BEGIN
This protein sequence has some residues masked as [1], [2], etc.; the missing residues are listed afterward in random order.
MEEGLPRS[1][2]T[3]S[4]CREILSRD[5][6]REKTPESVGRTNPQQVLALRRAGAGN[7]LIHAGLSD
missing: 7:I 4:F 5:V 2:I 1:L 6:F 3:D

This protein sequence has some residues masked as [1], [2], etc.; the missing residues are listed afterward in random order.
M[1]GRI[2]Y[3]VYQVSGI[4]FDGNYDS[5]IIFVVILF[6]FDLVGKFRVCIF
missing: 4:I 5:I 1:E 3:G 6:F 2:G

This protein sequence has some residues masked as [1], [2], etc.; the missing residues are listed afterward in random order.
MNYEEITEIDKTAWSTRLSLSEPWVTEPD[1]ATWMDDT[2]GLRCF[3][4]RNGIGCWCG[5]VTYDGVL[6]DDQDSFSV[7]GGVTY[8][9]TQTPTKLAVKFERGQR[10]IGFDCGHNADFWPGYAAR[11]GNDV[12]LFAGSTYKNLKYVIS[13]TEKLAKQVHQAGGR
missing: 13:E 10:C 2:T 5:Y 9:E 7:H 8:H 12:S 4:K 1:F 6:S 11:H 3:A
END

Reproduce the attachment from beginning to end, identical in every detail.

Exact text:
This protein sequence has some residues masked as [1], [2], etc.; the missing residues are listed afterward in random order.
MEEGLPRS[1][2]T[3]S[4]CREILSRD[5][6]REKTPESVGRTNPQQVLALRRAGAGN[7]LIHAGLSD
missing: 7:I 4:F 5:V 2:I 1:L 6:F 3:D

This protein sequence has some residues masked as [1], [2], etc.; the missing residues are listed afterward in random order.
M[1]GRI[2]Y[3]VYQVSGI[4]FDGNYDS[5]IIFVVILF[6]FDLVGKFRVCIF
missing: 4:I 5:I 1:E 3:G 6:F 2:G

This protein sequence has some residues masked as [1], [2], etc.; the missing residues are listed afterward in random order.
MNYEEITEIDKTAWSTRLSLSEPWVTEPD[1]ATWMDDT[2]GLRCF[3][4]RNGIGCWCG[5]VTYDGVL[6]DDQDSFSV[7]GGVTY[8][9]TQTPTKLAVKFERGQR[10]IGFDCGHNADFWPGYAAR[11]GNDV[12]LFAGSTYKNLKYVIS[13]TEKLAKQVHQAGGR
missing: 13:E 10:C 2:T 5:Y 9:E 7:H 8:H 12:S 4:K 1:F 6:S 11:H 3:A